In northern parts of the country, you might also run into a special variation on this problem. If the house has been vacant and winterized, some lenders will need it to be de-winterized before the inspection can be completed. In this situation, the buyer typically has to cough up the cash.

Your own lender is holding things up

Mortgages are complex processes that involve a lot of paperwork. Sometimes even a standard mortgage can take a while. This can be thanks to the lender’s mistakes or your own, but the end result is still the same: your wait is longer.

The short sale timeline

The basic shape of the short sale process and timeline isn’t very different from your typical sale. However, there are some quirks along the way that you might want to keep in mind.

Quick note before we get started: the timeline laid out here is very general. Your timeline—and even the order in which you hit these milestones—could be very different.

Find the listing and visit the property: 1 week

While on the hunt, keep in mind that the list price may not reflect what the seller’s bank will accept. Generally, the seller sets the list price with the help of their realtor—the bank doesn’t get much input. The only exceptions? Listings that have been pre-approved by the bank. These are less common, but they are out there and are typically quicker to close.

Make an offer and sign sales contract: 1-2 weeks

Assuming you’ve made a reasonable offer and have minimal competetion, the seller has little reason to turn you down, since they make nothing on the transaction regardless of the sale price. This part of the process will go fairly quickly, but remember that a sales agreement with the seller doesn’t guarantee a deal with their bank.

Get approved for a mortgage: 1-2 months

Unless you’re buying cash, you’ll need to get your own lender involved. Depending on your loan type, you might be able to close in as little as 30 days, though renovation loans and some government loans will take longer.

Send your short sale packet to the lender and wait for approval:  1 week–12 months

While you’re getting your mortgage in order, you should also be filling out the right paperwork and making your offer to the seller’s bank. Then you negotiate with them and wait on approval. As we’ve already mentioned, this is the part of the process that can really hold things up. Though the seller might be willing to accept lowball offers, the bank probably won’t.

Get the property inspected: 1 day

Depending on your loan type, an inspection may be required for approval. Even if it isn’t, it’s still a good idea to know exactly what you’re buying. If an inspection isn’t required, though, you might want to wait until after you have bank approval to spend money on an inspection.

Debbie Drummond, an experienced realtor who runs her own real estate agency in Las Vegas says that this isn’t realistic for everyone.

“Many sellers require buyers to complete their inspections within a traditional due diligence period,” she says. “The buyer risks losing the money spent on inspections if the bank doesn’t approve.  Doing the inspection will let the buyer know if there are any issues.”

Get the property appraised:  1 week

Your lender will require an appraisal, though it could do you some good, too. If it comes in lower than your offer, you stand a decent chance of negotiating the bank down. If it comes in higher than your offer, don’t worry about the results affecting their approval. The seller’s bank won’t get a copy. Because there’s research involved, expect to wait around a week for your results.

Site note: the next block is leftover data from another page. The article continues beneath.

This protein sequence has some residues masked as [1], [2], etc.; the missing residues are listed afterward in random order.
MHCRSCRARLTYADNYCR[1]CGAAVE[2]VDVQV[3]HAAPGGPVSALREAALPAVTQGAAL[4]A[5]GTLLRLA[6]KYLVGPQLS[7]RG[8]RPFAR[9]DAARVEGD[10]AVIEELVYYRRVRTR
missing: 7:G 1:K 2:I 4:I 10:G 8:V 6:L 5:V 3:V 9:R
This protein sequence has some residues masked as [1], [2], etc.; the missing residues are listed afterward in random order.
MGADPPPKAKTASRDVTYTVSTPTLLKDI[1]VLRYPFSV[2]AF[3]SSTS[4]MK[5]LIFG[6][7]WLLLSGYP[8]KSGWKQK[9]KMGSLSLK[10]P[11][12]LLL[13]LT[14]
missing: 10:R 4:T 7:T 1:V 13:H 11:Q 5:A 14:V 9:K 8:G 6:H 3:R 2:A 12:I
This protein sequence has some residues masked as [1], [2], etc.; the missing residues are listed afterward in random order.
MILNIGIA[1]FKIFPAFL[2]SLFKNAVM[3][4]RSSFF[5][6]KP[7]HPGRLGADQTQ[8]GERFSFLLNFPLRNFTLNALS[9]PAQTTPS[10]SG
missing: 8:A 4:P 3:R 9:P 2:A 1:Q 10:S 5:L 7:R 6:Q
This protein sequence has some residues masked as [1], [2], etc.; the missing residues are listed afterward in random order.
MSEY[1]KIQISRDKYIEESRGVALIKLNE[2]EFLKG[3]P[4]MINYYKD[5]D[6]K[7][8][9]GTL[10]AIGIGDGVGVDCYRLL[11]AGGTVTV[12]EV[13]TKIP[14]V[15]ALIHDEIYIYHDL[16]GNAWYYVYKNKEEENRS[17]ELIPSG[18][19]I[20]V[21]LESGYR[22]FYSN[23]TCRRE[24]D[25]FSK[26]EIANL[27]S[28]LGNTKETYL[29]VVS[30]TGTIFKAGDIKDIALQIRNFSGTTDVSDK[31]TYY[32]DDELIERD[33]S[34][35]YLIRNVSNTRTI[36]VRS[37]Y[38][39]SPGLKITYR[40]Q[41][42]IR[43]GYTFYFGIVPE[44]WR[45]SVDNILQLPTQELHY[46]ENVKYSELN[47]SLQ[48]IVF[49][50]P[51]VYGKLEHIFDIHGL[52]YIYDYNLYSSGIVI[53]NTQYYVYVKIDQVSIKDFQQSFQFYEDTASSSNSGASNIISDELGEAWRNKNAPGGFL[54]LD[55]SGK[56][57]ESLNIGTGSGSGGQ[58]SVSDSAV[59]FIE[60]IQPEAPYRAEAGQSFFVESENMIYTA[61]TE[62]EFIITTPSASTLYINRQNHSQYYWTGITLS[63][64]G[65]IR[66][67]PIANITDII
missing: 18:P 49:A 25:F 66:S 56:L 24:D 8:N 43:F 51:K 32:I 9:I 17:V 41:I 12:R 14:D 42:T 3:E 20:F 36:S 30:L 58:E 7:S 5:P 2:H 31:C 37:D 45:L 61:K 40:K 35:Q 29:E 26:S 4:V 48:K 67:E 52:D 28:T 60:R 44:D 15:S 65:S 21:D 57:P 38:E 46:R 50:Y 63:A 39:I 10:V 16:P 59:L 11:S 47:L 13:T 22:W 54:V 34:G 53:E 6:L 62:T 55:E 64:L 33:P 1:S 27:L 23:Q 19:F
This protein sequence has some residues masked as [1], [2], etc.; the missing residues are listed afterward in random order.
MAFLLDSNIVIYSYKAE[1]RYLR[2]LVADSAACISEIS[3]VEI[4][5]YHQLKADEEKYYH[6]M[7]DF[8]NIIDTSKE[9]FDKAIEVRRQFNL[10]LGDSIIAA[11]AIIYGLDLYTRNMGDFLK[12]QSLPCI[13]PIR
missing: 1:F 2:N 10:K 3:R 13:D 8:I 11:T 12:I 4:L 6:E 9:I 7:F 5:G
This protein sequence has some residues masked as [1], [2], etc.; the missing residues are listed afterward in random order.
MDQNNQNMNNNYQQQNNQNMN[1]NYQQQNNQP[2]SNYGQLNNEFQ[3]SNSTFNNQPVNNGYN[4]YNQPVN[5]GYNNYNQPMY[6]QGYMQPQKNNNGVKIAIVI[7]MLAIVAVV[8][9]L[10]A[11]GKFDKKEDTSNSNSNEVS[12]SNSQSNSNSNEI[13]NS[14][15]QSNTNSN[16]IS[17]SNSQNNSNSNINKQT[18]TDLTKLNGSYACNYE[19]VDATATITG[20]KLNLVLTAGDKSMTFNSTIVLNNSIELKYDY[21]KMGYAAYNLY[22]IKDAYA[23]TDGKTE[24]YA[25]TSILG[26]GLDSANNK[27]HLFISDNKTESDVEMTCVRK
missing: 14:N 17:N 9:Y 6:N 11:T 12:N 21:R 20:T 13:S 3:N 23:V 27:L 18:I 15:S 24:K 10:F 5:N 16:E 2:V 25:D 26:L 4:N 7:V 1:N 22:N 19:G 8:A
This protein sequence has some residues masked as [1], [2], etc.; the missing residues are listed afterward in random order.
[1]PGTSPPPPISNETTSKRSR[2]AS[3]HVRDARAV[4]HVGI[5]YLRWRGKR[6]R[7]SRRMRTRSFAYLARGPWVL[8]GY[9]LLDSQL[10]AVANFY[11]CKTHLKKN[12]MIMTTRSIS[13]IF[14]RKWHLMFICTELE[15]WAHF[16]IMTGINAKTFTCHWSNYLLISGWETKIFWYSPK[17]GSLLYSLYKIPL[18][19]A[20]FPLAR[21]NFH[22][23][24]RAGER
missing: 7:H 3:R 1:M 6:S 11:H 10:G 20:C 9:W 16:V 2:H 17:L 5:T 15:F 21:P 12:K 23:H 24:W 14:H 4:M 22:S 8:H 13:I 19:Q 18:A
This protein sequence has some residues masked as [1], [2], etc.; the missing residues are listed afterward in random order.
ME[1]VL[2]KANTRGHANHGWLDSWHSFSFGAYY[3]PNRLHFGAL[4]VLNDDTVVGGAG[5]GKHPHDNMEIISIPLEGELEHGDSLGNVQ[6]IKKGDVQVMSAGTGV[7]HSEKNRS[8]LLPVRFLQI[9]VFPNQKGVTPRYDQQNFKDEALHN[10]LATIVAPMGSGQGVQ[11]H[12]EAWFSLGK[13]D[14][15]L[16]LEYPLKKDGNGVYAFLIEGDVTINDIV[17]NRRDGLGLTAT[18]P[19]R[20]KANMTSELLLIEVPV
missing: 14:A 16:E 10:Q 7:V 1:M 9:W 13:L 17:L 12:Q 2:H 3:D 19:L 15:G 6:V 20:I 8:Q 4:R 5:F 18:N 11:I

Get approval and close: 1 week–1 month

Once you have approval, the rest of the process is downhill. Depending on your situation, your may have extra steps like a survey or additional paperwork. Expect to have a fairly normal closing process.


Tips for making a short sale offer

Ultimately, there’s not a whole lot you can do to speed up a short sale. However, you can be smart about how you make your offer. The more the bank likes it, the quicker they’ll approve it.

Keep your offer as fair as possible. Since you have no way of knowing exactly what price the bank is willing to accept, lowballing for the heck of it may not get you very far. Instead, take into account the market and state of the property when choosing your offering price.

Be wary of making an offer soon after a large price drop. Most sellers will drop the price by smaller increments to make sure that they get the maximum potential offer. Occasionally though, you’ll run across a very large reduction intended to generate interest. Hold off on offering right away. Because the bank has no proof that the home could not have sold for a smaller increment, they’ll try to counter with a higher approval price, increasing your wait.

Don’t count on using the inspection results to haggle. Most short sales are as-is. Though there are some situations where the bank is willing to make repairs, it’s best to assume you won’t have that option going in.

Don’t expect the bank’s decisions to always make sense. Because there are so many factors at play for the bank approving the short sale, from an outsider’s point of view their actions can look a little, well, stupid. If nothing else, keeping this in mind can save you some sanity.

Is the short sale process worth it?

The answer to this question is entirely dependent on the specifics of your situation. “Short sales can be a great deal, but they’re only for a buyer with time and patience,” Debbie told us.

Broadly, it’s a safe bet to say that a short sale isn’t going to work for you if:

  • You’re relocating for a job
  • You’re not willing to take on a fixer-upper
  • You need to get into a home quickly
  • You can’t separate yourself emotionally from the house
  • You’re generally impatient
  • You’re a first-time buyer and unfamiliar with the basics of homeownership

For those who can afford to wait, can power through the uncertainty, and don’t mind dealing with a project when they finally get the keys, a short sale might be worth it. There’s a reason they’re popular targets for real estate investors, after all—the prices can be great.